The FIA has revealed details of how they view the 2020 F1 race weekends with personnel involved plus tyre testing for 2021/22 and more.
Over the past several weeks, it has become abundantly clear that, for at least some races of the F1 2020 season, fans will not be in attendance due to the COVID-19 pandemic’s profound impact on racing and the world as a whole.
And, while optimism remains that only a limited few rounds will have truly limited personnel, the FIA has accounted for ‘closed’ events in their revised 2020 F1 regulations, and clarified the details of what such a designation entails.
As stated in article 21.6 of the revised rules, each event deemed ‘closed’ – where fans are not allowed – mustn’t have in excess of 80 staff members per team on the grid, 60 of whom can have car-related duties in the event, until 45 minutes prior to the race start.
At this point, the number of those working on the cars is unlimited up to the 80-person maximum. The ‘open’ events will be deemed as normal where fans are allowed, but there will still be restrictions for F1 personnel in terms of marketing, hospitality, etc.
Here’s the revised regulations for 2020 F1 season only:
21.6 a) For the purposes of this Article 21.6 only:
i) a Closed Event will be determined at the sole discretion of the FIA and the CRH and
will be defined as one which does not permit spectator access; ii) an Open Event will be determined at the sole discretion of the FIA and the CRH and will be defined as one which does permit spectator access.
b) From the start of the an Open Event until two hours after the start of the race, no competitor may have more than a total of 60 team personnel who are associated in any way with the operation of the cars within the confines of the circuit. However, during the period starting 45 minutes before the start of the first formation lap until 15 minutes after the scheduled start of the race the number of such operational personnel is unlimited. For the avoidance of doubt staff whose duties are solely connected with hospitality, team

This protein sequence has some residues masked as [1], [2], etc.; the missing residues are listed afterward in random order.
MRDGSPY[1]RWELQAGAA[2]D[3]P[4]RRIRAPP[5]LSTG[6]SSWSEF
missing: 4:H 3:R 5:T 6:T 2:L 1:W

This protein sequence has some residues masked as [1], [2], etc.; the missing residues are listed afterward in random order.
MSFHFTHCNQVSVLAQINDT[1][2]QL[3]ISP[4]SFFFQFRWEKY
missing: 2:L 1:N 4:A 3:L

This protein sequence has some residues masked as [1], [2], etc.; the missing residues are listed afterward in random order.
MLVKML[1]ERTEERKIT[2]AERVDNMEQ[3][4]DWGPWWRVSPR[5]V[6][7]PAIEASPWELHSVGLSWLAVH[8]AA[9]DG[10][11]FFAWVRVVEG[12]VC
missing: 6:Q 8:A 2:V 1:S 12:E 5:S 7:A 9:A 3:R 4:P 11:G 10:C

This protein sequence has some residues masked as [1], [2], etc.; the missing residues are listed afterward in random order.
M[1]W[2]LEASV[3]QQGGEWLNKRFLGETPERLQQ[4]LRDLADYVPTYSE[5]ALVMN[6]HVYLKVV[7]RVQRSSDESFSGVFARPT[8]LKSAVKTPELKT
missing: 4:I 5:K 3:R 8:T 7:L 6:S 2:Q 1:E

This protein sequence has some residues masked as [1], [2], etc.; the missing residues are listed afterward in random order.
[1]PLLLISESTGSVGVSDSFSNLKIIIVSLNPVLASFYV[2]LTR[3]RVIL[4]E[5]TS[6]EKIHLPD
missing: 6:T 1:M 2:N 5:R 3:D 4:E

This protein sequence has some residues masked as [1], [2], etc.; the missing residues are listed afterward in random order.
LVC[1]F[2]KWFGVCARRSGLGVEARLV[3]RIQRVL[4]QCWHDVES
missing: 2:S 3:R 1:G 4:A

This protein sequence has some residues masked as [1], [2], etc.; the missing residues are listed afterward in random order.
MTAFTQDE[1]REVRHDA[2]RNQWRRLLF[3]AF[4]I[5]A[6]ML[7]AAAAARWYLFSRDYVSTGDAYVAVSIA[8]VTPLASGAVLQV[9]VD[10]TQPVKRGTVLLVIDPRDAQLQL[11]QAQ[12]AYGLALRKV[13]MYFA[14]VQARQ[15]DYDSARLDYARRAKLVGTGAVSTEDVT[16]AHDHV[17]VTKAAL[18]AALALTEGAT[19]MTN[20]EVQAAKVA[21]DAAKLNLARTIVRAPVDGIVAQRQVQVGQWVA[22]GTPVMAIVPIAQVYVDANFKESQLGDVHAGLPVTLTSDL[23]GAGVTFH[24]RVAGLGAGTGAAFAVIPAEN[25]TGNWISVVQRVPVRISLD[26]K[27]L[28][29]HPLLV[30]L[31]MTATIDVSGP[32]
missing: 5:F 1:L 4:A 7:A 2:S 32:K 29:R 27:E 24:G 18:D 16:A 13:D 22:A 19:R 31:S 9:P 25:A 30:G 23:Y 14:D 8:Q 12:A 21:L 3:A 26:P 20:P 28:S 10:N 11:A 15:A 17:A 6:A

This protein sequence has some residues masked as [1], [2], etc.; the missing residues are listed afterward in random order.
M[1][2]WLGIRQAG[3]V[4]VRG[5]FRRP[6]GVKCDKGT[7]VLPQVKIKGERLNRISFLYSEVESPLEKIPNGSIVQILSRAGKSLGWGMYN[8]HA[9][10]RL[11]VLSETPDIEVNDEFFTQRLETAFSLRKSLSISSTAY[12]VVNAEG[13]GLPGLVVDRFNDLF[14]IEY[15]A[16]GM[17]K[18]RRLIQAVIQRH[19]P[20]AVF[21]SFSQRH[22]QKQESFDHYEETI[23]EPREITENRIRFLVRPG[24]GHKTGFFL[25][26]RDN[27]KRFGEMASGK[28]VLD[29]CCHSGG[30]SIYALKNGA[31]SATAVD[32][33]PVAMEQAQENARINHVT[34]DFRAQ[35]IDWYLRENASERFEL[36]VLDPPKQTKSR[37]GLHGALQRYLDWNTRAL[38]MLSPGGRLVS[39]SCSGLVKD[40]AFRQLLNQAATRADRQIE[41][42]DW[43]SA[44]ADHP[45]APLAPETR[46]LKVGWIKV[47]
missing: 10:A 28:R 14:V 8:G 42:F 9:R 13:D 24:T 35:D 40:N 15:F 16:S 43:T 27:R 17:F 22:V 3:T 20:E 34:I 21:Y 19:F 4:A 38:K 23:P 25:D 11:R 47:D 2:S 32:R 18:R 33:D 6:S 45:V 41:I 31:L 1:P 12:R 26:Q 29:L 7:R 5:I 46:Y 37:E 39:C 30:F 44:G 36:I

motorhomes, sponsors, marketing, public relations, security or driving trucks to or from
the Event are not considered operational personnel.
In addition to the 60 personnel described above each competitor will be allowed six
individual exceptions during a Championship season for trainee personnel, however, no
individual trainee may attend more than two Events in this capacity.
c) From the start of a Closed Event until the declaration of the official classification of the
race, no competitor may have more than a total of 80 team personnel within the confines
of the circuit. No more than 60 of these team personnel who are within the confines of
the circuit may be associated in any way with the operation of the cars. For the avoidance
of doubt staff whose duties are solely connected with hospitality, team motorhomes,
sponsors, marketing, public relations, security or driving trucks to or from the Event are
not considered operational personnel.
d) A list of all operational, exempt, trainee and single race personnel must be submitted to
the FIA prior to each Event using the official template that may be found in the Appendix
to these Sporting Regulations.
F1 tyre testing for 2020, 2021: